Groupon and four other firms thrived in recession. Their secret?

By , Correspondent

2. Panera

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    Panera served up a pink ribbon bagel in this 2007 file photo. During and after the recession, the St. Louis-based chain has added 191 bakery-cafés to take advantage of low real estate prices.
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Eating out was one of the first indulgences to go for many Americans forced to make cutbacks, and so, the restaurant industry suffered during the recession. Even inexpensive quick-service restaurants saw customer visits decrease throughout 2009 and into 2010, reports market research firm The NPD Group. But not at Panera Bread.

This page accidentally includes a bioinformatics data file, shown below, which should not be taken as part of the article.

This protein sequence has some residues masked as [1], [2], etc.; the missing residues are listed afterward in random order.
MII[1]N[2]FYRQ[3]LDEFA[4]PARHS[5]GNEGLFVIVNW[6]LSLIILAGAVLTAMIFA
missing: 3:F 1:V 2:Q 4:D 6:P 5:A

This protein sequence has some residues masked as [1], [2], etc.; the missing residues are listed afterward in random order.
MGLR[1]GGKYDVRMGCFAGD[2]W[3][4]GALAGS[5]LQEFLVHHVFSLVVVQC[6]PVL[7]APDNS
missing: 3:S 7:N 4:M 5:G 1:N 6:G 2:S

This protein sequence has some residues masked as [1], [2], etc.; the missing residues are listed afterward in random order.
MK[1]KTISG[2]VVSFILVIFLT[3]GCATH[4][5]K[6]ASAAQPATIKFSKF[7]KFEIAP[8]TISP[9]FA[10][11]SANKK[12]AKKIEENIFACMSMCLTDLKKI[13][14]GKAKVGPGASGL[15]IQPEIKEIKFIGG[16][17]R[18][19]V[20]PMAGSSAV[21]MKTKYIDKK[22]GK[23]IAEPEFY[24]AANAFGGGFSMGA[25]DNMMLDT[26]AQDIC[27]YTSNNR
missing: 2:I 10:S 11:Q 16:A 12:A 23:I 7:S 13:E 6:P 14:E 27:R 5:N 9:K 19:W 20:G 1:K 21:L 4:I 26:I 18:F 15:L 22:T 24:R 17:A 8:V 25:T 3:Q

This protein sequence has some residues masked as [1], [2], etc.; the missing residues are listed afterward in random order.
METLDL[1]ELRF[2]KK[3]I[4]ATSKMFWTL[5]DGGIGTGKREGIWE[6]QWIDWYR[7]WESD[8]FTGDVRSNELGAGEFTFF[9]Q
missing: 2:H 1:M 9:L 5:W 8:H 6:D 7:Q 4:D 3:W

In the year following the fall 2008 stock market collapse, the share price of the St. Louis-based bakery-café chain was up 26 percent. Why? Because the company was growing while others were shrinking. In the last three years, Panera took advantage of low real-estate prices and construction costs to open 191 locations for a total of 1,421 company-owned, franchise-operated units in 40 states and in Ontario, Canada.

“The best time to grow is in a recession,” Panera’s executive chairman and founder, Ronald Shaich, told Bloomberg Businessweek last month. “The worst time to grow is in the boom days.”

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